The officer left, but returned later and again asked appellee Tyrone Ward about the shotgun. He also requested to speak with appellee Regina Ward about the weapons. Mr. Ward then stated that the shotgun did not belong to him, but that he would take the blame in order to keep his wife from getting into trouble.

The officer spoke with Regina Ward at the apartment a few days later. He explained that she was not under arrest but advised her of her Miranda rights. She stated that she had given the pellet gun to her son and that although the shotgun was not hers, she would take the blame to protect her husband.

The officer testified that he did not threaten Mr. Ward to get him to admit that he owned the guns. He denied having threatened to arrest Regina Ward to get Tyrone Ward to admit ownership of the guns. The officer testified that he told appellees that he would obtain either one or two arrest warrants, depending on who owned the weapons.

Neither appellee testified. At the close of the hearing, the trial court denied appellees' motions to suppress tangible evidence. The trial court, however, granted the motions to suppress the statements on the ground that appellees had not waived their Miranda rights.


In reviewing the trial court's decision to grant appellees' motions to suppress the statements, we must afford appellees all legitimate inferences from the record and accept the inferences drawn by the trial court as to the facts before it if they are supportable under any reasonable view of the evidence. United States v. Covington, D.C.App., 385 A.2d 164, 166 (1978). In doing so, however, we find insufficient evidence that appellees were in custody when the statements were made so as to have required Miranda warnings to be given in the first instance.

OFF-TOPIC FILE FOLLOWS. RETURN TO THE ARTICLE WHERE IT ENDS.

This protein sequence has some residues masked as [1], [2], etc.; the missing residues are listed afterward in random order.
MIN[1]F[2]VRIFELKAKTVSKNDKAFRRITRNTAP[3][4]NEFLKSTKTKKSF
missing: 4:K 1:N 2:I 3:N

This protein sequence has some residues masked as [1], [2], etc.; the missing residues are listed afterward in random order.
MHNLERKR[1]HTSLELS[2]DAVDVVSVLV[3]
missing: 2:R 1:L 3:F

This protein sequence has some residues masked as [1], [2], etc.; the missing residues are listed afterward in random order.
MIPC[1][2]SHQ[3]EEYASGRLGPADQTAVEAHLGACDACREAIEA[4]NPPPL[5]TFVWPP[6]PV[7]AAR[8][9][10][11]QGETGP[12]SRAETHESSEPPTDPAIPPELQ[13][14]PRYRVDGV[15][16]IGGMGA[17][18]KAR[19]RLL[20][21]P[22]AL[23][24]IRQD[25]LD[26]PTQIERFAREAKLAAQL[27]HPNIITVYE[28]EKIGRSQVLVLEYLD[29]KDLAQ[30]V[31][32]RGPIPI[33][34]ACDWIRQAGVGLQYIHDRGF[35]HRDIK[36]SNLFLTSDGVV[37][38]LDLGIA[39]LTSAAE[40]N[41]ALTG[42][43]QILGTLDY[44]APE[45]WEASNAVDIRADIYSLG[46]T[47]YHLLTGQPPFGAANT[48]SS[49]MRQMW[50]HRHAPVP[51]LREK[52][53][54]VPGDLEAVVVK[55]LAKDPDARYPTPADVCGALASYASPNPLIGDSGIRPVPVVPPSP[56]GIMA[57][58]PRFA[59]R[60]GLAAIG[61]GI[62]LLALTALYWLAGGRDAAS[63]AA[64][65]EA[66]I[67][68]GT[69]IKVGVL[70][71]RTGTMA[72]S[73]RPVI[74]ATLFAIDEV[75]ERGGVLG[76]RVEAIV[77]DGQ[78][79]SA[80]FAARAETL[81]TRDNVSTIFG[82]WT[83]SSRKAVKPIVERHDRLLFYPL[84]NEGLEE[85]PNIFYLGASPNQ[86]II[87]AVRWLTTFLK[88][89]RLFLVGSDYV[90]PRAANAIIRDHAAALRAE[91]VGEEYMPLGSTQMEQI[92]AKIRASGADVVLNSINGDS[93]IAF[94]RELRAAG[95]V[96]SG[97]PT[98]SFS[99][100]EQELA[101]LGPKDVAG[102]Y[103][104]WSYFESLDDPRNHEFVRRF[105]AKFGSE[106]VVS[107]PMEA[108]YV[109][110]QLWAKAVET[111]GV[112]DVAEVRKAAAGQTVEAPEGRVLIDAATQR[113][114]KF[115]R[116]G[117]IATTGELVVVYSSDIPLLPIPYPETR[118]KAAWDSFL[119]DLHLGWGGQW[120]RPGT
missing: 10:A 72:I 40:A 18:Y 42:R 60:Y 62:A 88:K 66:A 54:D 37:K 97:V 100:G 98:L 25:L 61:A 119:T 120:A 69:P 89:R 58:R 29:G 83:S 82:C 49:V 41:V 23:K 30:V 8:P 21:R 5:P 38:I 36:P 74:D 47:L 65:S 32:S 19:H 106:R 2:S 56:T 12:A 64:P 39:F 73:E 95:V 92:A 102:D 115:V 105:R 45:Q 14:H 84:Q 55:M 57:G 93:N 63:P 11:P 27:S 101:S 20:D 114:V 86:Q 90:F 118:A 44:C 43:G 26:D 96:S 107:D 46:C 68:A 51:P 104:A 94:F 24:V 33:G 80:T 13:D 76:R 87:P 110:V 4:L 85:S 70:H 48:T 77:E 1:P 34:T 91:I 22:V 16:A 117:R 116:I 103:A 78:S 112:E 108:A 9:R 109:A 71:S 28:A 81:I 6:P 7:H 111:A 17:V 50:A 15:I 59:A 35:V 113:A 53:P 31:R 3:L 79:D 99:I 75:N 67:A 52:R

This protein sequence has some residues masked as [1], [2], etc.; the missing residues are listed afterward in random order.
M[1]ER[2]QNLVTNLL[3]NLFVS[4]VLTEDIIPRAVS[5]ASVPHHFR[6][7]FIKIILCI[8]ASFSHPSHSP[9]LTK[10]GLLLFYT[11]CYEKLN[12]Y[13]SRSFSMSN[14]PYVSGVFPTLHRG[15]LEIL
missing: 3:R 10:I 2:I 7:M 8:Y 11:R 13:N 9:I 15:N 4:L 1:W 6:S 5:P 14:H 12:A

An individual is entitled to Miranda warnings prior to any custodial interrogation by the police. Miranda v. Arizona, supra, 384 U.S. at 444, 86 S. Ct. at 1612. Custodial interrogation is defined as "questioning initiated by law enforcement officers after a person has been taken into custody or otherwise deprived of his freedom of action in any significant way." Id. (Footnote omitted.)

Appellees argue that, because the investigation had focused on them as suspects, the officers were required to warn them of their Miranda rights and to procure their valid waiver of those rights prior to any interrogation. The police, however, need not give Miranda warnings every time a suspect is interviewed. The Supreme Court elaborated on the limited scope of Miranda requirements in a noncustodial setting in Oregon v. Mathiason, 429 U.S. 492, 97 S. Ct. 711, 50 L. Ed. 2d 714 (1977) (per curiam). In Mathiason, the Court held that a suspect was not in custody when he voluntarily met with a police officer to discuss a burglary investigation. The Court stated:

Such a noncustodial situation is not converted to one in which Miranda applies simply because a reviewing court concludes that, even in the absence of any *204 formal arrest or restraint on freedom of movement, the questioning took place in a "coercive environment." Any interview of one suspected of a crime by a police officer will have coercive aspects to it, simply by virtue of the fact that the police officer is part of a law enforcement system which may ultimately cause the suspect to be charged with a crime. But police officers are not required to administer Miranda warnings to everyone whom they question. Nor is the requirement of warnings to be imposed simply because the questioning takes place in the station house, or because the questioned person is one whom the police suspect. Miranda warnings are required only where there has been such a restriction on a person's freedom as to render him "in custody." It was that sort of coercive environment to which Miranda by its terms was made applicable, and to which it is limited. [Id., at 495, 97 S. Ct. at 714]